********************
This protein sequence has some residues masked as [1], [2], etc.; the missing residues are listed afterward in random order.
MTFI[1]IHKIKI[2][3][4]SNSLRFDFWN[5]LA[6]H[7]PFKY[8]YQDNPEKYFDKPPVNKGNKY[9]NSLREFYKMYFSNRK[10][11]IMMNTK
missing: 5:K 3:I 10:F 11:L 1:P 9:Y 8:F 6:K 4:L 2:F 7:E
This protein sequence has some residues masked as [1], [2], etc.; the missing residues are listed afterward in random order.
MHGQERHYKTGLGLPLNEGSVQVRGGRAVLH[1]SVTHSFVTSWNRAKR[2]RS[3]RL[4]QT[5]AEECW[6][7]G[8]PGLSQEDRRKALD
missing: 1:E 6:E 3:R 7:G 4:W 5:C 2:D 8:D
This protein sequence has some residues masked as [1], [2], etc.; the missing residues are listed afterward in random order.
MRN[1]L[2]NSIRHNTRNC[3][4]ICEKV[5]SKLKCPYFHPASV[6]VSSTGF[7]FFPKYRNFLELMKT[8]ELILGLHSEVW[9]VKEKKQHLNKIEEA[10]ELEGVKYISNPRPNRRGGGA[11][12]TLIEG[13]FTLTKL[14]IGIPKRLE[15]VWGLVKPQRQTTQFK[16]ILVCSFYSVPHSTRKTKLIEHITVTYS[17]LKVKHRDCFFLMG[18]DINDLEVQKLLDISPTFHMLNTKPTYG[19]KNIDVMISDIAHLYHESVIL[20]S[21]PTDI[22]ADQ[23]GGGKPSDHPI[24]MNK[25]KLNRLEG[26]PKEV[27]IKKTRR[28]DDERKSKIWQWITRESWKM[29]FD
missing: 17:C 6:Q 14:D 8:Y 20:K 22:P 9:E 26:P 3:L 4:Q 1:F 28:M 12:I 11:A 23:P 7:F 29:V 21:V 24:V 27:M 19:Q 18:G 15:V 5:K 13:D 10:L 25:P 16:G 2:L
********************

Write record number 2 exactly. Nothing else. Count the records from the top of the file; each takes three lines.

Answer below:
This protein sequence has some residues masked as [1], [2], etc.; the missing residues are listed afterward in random order.
MHGQERHYKTGLGLPLNEGSVQVRGGRAVLH[1]SVTHSFVTSWNRAKR[2]RS[3]RL[4]QT[5]AEECW[6][7]G[8]PGLSQEDRRKALD
missing: 1:E 6:E 3:R 7:G 4:W 5:C 2:D 8:D